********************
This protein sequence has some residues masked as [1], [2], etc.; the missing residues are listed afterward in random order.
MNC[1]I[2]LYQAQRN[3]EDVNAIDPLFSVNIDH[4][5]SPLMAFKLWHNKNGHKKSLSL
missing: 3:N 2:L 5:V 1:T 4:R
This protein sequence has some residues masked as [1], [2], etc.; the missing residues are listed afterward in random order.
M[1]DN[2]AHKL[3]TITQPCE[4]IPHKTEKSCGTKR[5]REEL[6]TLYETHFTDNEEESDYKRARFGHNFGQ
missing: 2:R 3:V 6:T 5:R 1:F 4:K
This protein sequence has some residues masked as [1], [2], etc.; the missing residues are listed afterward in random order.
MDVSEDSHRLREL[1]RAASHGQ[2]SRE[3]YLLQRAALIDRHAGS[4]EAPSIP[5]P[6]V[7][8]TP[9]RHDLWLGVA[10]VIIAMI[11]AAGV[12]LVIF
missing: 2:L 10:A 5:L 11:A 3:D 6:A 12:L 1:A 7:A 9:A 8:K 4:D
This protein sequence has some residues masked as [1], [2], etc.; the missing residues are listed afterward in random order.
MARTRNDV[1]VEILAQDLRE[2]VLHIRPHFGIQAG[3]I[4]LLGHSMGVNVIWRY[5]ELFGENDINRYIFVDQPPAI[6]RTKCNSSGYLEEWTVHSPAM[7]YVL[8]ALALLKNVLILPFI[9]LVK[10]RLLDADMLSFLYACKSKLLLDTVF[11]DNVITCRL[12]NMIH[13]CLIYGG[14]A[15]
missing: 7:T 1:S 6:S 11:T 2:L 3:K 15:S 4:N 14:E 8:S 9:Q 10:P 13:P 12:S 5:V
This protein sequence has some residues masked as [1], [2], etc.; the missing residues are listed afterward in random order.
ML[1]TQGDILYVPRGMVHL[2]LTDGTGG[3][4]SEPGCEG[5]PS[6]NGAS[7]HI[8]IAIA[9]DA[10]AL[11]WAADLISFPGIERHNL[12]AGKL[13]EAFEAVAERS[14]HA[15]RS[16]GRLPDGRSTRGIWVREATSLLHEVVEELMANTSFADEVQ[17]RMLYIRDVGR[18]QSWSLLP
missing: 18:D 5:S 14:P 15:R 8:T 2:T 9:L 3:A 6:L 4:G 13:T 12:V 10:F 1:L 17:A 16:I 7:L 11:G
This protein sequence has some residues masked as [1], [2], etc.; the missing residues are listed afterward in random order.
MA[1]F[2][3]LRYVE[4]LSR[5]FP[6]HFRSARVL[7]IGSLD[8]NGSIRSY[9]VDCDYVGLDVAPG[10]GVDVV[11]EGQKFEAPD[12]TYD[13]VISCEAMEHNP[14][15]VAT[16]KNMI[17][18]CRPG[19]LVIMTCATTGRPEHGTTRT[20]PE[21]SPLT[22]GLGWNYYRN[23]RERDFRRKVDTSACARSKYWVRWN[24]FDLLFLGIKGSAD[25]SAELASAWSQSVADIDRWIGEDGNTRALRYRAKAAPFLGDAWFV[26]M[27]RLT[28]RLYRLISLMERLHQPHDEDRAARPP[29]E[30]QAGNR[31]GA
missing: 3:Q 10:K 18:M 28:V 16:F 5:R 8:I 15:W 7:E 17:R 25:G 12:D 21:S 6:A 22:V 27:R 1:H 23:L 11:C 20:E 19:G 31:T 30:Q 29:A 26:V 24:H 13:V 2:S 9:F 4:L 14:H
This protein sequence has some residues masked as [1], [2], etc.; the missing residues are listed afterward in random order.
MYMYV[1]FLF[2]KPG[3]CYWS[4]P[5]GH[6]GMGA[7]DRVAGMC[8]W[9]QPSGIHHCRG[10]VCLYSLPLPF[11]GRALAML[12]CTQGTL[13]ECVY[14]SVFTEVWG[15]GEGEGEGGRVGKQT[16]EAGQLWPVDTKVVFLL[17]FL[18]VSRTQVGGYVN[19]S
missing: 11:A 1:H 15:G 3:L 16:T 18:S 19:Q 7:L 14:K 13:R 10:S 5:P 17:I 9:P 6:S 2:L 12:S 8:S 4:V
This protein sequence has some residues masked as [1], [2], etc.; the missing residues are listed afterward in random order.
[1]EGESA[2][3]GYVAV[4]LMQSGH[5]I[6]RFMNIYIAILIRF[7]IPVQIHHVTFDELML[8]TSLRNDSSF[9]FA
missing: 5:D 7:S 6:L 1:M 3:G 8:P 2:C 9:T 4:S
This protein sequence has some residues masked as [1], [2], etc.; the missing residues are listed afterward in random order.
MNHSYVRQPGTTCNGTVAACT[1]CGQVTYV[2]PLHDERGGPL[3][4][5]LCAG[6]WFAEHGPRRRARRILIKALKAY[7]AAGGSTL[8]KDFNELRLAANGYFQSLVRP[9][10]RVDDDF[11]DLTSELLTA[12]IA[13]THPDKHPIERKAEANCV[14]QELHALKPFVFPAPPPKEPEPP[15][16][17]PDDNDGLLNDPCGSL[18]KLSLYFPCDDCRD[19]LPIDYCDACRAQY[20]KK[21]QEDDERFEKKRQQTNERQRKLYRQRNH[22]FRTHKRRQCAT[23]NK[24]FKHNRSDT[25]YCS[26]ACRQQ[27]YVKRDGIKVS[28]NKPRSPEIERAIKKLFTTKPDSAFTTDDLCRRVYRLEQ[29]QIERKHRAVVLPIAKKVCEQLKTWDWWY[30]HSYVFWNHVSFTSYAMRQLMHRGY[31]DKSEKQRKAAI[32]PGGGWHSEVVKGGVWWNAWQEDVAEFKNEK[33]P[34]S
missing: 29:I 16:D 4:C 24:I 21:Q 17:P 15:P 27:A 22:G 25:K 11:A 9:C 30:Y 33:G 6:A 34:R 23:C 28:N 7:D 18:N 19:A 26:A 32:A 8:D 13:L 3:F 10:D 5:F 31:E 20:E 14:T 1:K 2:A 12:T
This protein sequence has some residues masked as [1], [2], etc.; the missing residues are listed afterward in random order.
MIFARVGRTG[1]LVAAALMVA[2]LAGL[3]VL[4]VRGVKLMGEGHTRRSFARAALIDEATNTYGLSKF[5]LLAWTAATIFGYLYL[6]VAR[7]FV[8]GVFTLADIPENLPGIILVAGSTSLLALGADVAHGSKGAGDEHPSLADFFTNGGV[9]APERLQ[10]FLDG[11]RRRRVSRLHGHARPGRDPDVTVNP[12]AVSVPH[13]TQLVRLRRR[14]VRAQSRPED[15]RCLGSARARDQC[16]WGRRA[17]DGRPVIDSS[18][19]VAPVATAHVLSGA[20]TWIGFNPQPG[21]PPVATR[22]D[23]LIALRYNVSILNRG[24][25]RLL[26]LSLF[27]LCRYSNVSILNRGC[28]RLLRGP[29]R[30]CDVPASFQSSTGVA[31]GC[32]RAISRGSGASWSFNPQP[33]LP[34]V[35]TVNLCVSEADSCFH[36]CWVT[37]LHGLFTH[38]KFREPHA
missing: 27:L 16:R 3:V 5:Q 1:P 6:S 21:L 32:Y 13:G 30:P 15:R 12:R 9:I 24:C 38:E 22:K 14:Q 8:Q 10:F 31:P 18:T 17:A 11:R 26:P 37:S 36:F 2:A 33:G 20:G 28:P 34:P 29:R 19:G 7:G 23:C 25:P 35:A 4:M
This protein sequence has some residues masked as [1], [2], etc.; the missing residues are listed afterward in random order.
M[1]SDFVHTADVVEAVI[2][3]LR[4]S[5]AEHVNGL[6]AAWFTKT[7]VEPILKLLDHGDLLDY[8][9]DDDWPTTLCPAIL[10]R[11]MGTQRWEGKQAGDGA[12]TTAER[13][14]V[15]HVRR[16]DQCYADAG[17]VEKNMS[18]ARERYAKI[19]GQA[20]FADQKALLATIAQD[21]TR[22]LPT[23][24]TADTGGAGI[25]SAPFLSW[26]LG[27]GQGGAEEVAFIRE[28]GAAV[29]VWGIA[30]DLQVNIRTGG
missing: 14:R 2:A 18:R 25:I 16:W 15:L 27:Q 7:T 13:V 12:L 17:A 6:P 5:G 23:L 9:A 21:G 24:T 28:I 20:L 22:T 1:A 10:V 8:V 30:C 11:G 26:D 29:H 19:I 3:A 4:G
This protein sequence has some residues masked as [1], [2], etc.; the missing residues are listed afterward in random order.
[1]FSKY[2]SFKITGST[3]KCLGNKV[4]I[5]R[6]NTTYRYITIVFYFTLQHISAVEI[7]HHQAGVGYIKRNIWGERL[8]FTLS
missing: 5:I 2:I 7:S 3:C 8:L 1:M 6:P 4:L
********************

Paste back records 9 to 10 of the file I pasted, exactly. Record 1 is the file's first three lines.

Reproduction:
This protein sequence has some residues masked as [1], [2], etc.; the missing residues are listed afterward in random order.
MNHSYVRQPGTTCNGTVAACT[1]CGQVTYV[2]PLHDERGGPL[3][4][5]LCAG[6]WFAEHGPRRRARRILIKALKAY[7]AAGGSTL[8]KDFNELRLAANGYFQSLVRP[9][10]RVDDDF[11]DLTSELLTA[12]IA[13]THPDKHPIERKAEANCV[14]QELHALKPFVFPAPPPKEPEPP[15][16][17]PDDNDGLLNDPCGSL[18]KLSLYFPCDDCRD[19]LPIDYCDACRAQY[20]KK[21]QEDDERFEKKRQQTNERQRKLYRQRNH[22]FRTHKRRQCAT[23]NK[24]FKHNRSDT[25]YCS[26]ACRQQ[27]YVKRDGIKVS[28]NKPRSPEIERAIKKLFTTKPDSAFTTDDLCRRVYRLEQ[29]QIERKHRAVVLPIAKKVCEQLKTWDWWY[30]HSYVFWNHVSFTSYAMRQLMHRGY[31]DKSEKQRKAAI[32]PGGGWHSEVVKGGVWWNAWQEDVAEFKNEK[33]P[34]S
missing: 29:I 16:D 4:C 24:I 21:Q 17:P 15:P 27:A 22:G 25:K 11:A 9:C 30:Y 33:G 6:A 34:R 23:C 28:N 7:D 18:N 19:A 26:A 32:A 8:D 13:L 3:F 10:D 5:F 31:E 20:E 14:T 1:K 2:A 12:T
This protein sequence has some residues masked as [1], [2], etc.; the missing residues are listed afterward in random order.
MIFARVGRTG[1]LVAAALMVA[2]LAGL[3]VL[4]VRGVKLMGEGHTRRSFARAALIDEATNTYGLSKF[5]LLAWTAATIFGYLYL[6]VAR[7]FV[8]GVFTLADIPENLPGIILVAGSTSLLALGADVAHGSKGAGDEHPSLADFFTNGGV[9]APERLQ[10]FLDG[11]RRRRVSRLHGHARPGRDPDVTVNP[12]AVSVPH[13]TQLVRLRRR[14]VRAQSRPED[15]RCLGSARARDQC[16]WGRRA[17]DGRPVIDSS[18][19]VAPVATAHVLSGA[20]TWIGFNPQPG[21]PPVATR[22]D[23]LIALRYNVSILNRG[24][25]RLL[26]LSLF[27]LCRYSNVSILNRGC[28]RLLRGP[29]R[30]CDVPASFQSSTGVA[31]GC[32]RAISRGSGASWSFNPQP[33]LP[34]V[35]TVNLCVSEADSCFH[36]CWVT[37]LHGLFTH[38]KFREPHA
missing: 27:L 16:R 3:V 5:Q 1:P 6:S 21:L 32:Y 13:G 30:P 15:R 12:R 9:I 24:C 38:E 22:K 14:Q 8:Q 10:F 31:P 18:T 17:A 11:R 26:P 37:S 36:F 2:A 33:G 20:G 28:P 34:P 29:R 19:G 7:G 23:C 25:P 35:A 4:M